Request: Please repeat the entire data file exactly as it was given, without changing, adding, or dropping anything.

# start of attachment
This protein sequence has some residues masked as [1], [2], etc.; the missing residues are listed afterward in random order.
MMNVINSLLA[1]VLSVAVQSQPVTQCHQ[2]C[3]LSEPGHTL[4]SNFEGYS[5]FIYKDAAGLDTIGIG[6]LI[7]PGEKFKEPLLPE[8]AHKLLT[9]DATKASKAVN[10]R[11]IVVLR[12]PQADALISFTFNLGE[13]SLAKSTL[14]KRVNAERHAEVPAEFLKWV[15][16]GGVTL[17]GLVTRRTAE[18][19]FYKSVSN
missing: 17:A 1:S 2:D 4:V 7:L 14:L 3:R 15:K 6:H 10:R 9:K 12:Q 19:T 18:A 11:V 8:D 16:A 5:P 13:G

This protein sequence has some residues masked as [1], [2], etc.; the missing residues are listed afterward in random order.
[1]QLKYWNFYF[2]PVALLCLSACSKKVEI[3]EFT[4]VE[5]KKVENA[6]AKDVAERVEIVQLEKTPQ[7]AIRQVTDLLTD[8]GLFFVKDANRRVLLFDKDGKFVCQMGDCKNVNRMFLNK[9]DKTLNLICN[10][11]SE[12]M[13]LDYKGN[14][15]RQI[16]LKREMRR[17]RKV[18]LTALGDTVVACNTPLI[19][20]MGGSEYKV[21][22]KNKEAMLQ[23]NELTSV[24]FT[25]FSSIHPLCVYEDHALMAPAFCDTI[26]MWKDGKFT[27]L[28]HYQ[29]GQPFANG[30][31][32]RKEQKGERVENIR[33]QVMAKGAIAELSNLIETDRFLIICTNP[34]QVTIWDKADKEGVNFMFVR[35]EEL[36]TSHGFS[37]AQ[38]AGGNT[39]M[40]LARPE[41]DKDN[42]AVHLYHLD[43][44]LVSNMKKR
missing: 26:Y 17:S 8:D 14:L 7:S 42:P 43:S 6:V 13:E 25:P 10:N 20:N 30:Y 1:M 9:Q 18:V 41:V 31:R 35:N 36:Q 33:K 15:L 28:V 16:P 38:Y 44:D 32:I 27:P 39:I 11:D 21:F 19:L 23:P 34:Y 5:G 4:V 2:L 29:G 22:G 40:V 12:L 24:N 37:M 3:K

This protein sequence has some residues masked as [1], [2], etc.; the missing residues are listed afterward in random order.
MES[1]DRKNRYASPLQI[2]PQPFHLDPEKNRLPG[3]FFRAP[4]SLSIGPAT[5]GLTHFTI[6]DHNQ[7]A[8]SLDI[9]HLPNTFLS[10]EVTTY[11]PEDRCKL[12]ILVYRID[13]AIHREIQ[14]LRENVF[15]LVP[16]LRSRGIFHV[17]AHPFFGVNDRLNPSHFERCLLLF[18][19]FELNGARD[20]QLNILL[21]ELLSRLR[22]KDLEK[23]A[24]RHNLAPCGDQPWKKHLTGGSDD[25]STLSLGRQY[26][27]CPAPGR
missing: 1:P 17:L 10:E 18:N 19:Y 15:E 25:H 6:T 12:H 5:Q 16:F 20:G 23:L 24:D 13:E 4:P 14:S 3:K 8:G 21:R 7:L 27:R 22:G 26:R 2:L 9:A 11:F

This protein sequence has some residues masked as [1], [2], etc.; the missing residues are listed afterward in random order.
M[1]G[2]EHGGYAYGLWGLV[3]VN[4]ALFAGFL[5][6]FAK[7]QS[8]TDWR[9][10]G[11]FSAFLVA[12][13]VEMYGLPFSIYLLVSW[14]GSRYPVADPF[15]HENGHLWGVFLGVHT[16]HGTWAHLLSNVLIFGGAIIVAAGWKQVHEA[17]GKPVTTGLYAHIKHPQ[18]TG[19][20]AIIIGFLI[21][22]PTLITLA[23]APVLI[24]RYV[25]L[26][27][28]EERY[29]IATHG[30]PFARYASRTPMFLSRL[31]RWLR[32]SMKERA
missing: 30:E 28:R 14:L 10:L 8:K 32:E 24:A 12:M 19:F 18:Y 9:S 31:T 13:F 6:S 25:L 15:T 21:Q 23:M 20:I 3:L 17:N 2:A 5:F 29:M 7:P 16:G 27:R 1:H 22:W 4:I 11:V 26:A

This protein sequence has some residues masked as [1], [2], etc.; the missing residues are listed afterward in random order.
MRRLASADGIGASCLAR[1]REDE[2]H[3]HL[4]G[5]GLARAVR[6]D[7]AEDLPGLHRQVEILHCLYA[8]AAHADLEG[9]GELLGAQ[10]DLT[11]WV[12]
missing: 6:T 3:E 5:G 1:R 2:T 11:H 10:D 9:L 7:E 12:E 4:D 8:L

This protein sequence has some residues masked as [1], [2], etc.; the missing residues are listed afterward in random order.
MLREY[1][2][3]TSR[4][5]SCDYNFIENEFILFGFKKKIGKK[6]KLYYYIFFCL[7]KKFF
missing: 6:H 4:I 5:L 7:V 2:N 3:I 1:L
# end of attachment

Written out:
This protein sequence has some residues masked as [1], [2], etc.; the missing residues are listed afterward in random order.
MMNVINSLLA[1]VLSVAVQSQPVTQCHQ[2]C[3]LSEPGHTL[4]SNFEGYS[5]FIYKDAAGLDTIGIG[6]LI[7]PGEKFKEPLLPE[8]AHKLLT[9]DATKASKAVN[10]R[11]IVVLR[12]PQADALISFTFNLGE[13]SLAKSTL[14]KRVNAERHAEVPAEFLKWV[15][16]GGVTL[17]GLVTRRTAE[18][19]FYKSVSN
missing: 17:A 1:S 2:D 4:V 7:L 14:L 3:R 15:K 6:H 10:R 9:K 12:Q 19:T 18:A 11:V 8:D 16:A 5:P 13:G

This protein sequence has some residues masked as [1], [2], etc.; the missing residues are listed afterward in random order.
[1]QLKYWNFYF[2]PVALLCLSACSKKVEI[3]EFT[4]VE[5]KKVENA[6]AKDVAERVEIVQLEKTPQ[7]AIRQVTDLLTD[8]GLFFVKDANRRVLLFDKDGKFVCQMGDCKNVNRMFLNK[9]DKTLNLICN[10][11]SE[12]M[13]LDYKGN[14][15]RQI[16]LKREMRR[17]RKV[18]LTALGDTVVACNTPLI[19][20]MGGSEYKV[21][22]KNKEAMLQ[23]NELTSV[24]FT[25]FSSIHPLCVYEDHALMAPAFCDTI[26]MWKDGKFT[27]L[28]HYQ[29]GQPFANG[30][31][32]RKEQKGERVENIR[33]QVMAKGAIAELSNLIETDRFLIICTNP[34]QVTIWDKADKEGVNFMFVR[35]EEL[36]TSHGFS[37]AQ[38]AGGNT[39]M[40]LARPE[41]DKDN[42]AVHLYHLD[43][44]LVSNMKKR
missing: 26:Y 17:S 8:D 14:L 7:S 42:P 43:S 6:V 13:E 25:P 10:N 20:N 30:Y 1:M 9:Q 18:V 41:V 31:R 35:N 36:Q 33:K 15:L 28:V 16:P 38:Y 44:D 32:I 27:P 39:I 11:D 21:F 19:L 23:P 34:Y 5:G 4:V 2:L 29:G 22:G 40:V 12:L 24:N 37:M 3:K

This protein sequence has some residues masked as [1], [2], etc.; the missing residues are listed afterward in random order.
MES[1]DRKNRYASPLQI[2]PQPFHLDPEKNRLPG[3]FFRAP[4]SLSIGPAT[5]GLTHFTI[6]DHNQ[7]A[8]SLDI[9]HLPNTFLS[10]EVTTY[11]PEDRCKL[12]ILVYRID[13]AIHREIQ[14]LRENVF[15]LVP[16]LRSRGIFHV[17]AHPFFGVNDRLNPSHFERCLLLF[18][19]FELNGARD[20]QLNILL[21]ELLSRLR[22]KDLEK[23]A[24]RHNLAPCGDQPWKKHLTGGSDD[25]STLSLGRQY[26][27]CPAPGR
missing: 1:P 17:L 10:E 18:N 19:Y 15:E 25:H 6:T 12:H 5:Q 16:F 20:G 23:L 24:D 13:E 4:P 14:S 3:K 8:G 21:R 7:L 27:R 22:G 26:R 2:L 9:A 11:F

This protein sequence has some residues masked as [1], [2], etc.; the missing residues are listed afterward in random order.
M[1]G[2]EHGGYAYGLWGLV[3]VN[4]ALFAGFL[5][6]FAK[7]QS[8]TDWR[9][10]G[11]FSAFLVA[12][13]VEMYGLPFSIYLLVSW[14]GSRYPVADPF[15]HENGHLWGVFLGVHT[16]HGTWAHLLSNVLIFGGAIIVAAGWKQVHEA[17]GKPVTTGLYAHIKHPQ[18]TG[19][20]AIIIGFLI[21][22]PTLITLA[23]APVLI[24]RYV[25]L[26][27][28]EERY[29]IATHG[30]PFARYASRTPMFLSRL[31]RWLR[32]SMKERA
missing: 30:E 28:R 14:L 10:L 8:K 32:E 24:A 12:M 19:F 18:Y 9:S 31:T 13:F 6:S 25:L 15:T 21:Q 23:M 20:I 3:L 17:N 2:A 5:F 29:M 7:P 16:G 27:R 1:H 22:W 4:I 11:V 26:A

This protein sequence has some residues masked as [1], [2], etc.; the missing residues are listed afterward in random order.
MRRLASADGIGASCLAR[1]REDE[2]H[3]HL[4]G[5]GLARAVR[6]D[7]AEDLPGLHRQVEILHCLYA[8]AAHADLEG[9]GELLGAQ[10]DLT[11]WV[12]
missing: 6:T 3:E 5:G 1:R 2:T 11:H 10:D 9:L 7:E 12:E 4:D 8:L

This protein sequence has some residues masked as [1], [2], etc.; the missing residues are listed afterward in random order.
MLREY[1][2][3]TSR[4][5]SCDYNFIENEFILFGFKKKIGKK[6]KLYYYIFFCL[7]KKFF
missing: 6:H 4:I 5:L 7:V 2:N 3:I 1:L